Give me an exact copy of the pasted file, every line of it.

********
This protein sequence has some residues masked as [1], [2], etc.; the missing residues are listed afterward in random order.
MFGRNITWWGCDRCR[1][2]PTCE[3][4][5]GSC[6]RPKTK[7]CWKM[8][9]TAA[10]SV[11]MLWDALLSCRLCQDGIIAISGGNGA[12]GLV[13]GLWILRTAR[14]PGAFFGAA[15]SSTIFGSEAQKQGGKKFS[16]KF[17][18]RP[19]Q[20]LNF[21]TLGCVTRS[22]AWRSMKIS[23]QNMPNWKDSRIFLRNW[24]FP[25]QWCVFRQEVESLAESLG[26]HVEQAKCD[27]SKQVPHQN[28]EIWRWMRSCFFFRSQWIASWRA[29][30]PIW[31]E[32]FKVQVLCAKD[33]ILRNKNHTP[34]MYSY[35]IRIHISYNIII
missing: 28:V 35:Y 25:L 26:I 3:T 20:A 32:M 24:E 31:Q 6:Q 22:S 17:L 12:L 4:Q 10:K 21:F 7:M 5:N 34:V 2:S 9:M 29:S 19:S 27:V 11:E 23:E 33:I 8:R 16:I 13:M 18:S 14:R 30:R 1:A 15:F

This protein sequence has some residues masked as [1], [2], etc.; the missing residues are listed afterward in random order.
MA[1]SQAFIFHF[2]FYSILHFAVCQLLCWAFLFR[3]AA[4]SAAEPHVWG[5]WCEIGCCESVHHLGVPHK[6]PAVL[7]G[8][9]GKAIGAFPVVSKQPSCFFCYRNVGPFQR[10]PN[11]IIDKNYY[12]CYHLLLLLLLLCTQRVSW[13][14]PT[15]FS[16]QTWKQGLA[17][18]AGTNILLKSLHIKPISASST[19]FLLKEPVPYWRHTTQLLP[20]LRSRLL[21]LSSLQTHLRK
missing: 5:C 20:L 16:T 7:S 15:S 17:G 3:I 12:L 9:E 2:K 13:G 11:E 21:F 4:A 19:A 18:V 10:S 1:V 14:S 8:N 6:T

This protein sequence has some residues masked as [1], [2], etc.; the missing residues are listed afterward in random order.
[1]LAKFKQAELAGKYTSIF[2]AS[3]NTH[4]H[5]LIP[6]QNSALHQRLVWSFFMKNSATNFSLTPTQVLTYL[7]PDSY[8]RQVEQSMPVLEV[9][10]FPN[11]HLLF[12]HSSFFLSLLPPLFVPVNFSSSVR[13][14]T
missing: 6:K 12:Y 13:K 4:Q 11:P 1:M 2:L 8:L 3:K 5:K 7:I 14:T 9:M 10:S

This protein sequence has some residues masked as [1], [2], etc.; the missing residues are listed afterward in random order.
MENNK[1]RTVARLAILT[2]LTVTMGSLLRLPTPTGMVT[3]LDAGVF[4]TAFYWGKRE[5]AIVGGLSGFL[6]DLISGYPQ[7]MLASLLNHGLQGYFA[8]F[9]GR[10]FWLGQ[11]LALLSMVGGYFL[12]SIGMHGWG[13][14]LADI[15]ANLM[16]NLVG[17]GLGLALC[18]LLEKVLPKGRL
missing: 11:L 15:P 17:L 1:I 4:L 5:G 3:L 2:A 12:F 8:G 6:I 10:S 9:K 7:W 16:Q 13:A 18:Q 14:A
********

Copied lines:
This protein sequence has some residues masked as [1], [2], etc.; the missing residues are listed afterward in random order.
MFGRNITWWGCDRCR[1][2]PTCE[3][4][5]GSC[6]RPKTK[7]CWKM[8][9]TAA[10]SV[11]MLWDALLSCRLCQDGIIAISGGNGA[12]GLV[13]GLWILRTAR[14]PGAFFGAA[15]SSTIFGSEAQKQGGKKFS[16]KF[17][18]RP[19]Q[20]LNF[21]TLGCVTRS[22]AWRSMKIS[23]QNMPNWKDSRIFLRNW[24]FP[25]QWCVFRQEVESLAESLG[26]HVEQAKCD[27]SKQVPHQN[28]EIWRWMRSCFFFRSQWIASWRA[29][30]PIW[31]E[32]FKVQVLCAKD[33]ILRNKNHTP[34]MYSY[35]IRIHISYNIII
missing: 28:V 35:Y 25:L 26:I 3:T 20:A 32:M 24:E 31:Q 6:Q 22:S 17:L 12:L 4:Q 10:K 21:F 7:M 5:N 34:V 2:S 9:M 29:S 19:S 27:V 11:E 23:E 33:I 8:R 16:I 13:M 18:S 14:R 30:R 1:A 15:F

This protein sequence has some residues masked as [1], [2], etc.; the missing residues are listed afterward in random order.
MA[1]SQAFIFHF[2]FYSILHFAVCQLLCWAFLFR[3]AA[4]SAAEPHVWG[5]WCEIGCCESVHHLGVPHK[6]PAVL[7]G[8][9]GKAIGAFPVVSKQPSCFFCYRNVGPFQR[10]PN[11]IIDKNYY[12]CYHLLLLLLLLCTQRVSW[13][14]PT[15]FS[16]QTWKQGLA[17][18]AGTNILLKSLHIKPISASST[19]FLLKEPVPYWRHTTQLLP[20]LRSRLL[21]LSSLQTHLRK
missing: 5:C 20:L 16:T 7:S 15:S 17:G 3:I 12:L 9:E 2:K 13:G 11:E 21:F 4:A 19:A 18:V 10:S 1:V 14:S 8:N 6:T

This protein sequence has some residues masked as [1], [2], etc.; the missing residues are listed afterward in random order.
[1]LAKFKQAELAGKYTSIF[2]AS[3]NTH[4]H[5]LIP[6]QNSALHQRLVWSFFMKNSATNFSLTPTQVLTYL[7]PDSY[8]RQVEQSMPVLEV[9][10]FPN[11]HLLF[12]HSSFFLSLLPPLFVPVNFSSSVR[13][14]T
missing: 6:K 12:Y 13:K 4:Q 11:P 1:M 2:L 8:L 3:K 5:K 7:I 14:T 9:M 10:S

This protein sequence has some residues masked as [1], [2], etc.; the missing residues are listed afterward in random order.
MENNK[1]RTVARLAILT[2]LTVTMGSLLRLPTPTGMVT[3]LDAGVF[4]TAFYWGKRE[5]AIVGGLSGFL[6]DLISGYPQ[7]MLASLLNHGLQGYFA[8]F[9]GR[10]FWLGQ[11]LALLSMVGGYFL[12]SIGMHGWG[13][14]LADI[15]ANLM[16]NLVG[17]GLGLALC[18]LLEKVLPKGRL
missing: 11:L 15:P 17:L 1:I 4:L 5:G 3:L 2:A 12:F 8:G 6:I 10:S 9:K 7:W 16:Q 13:A 18:Q 14:A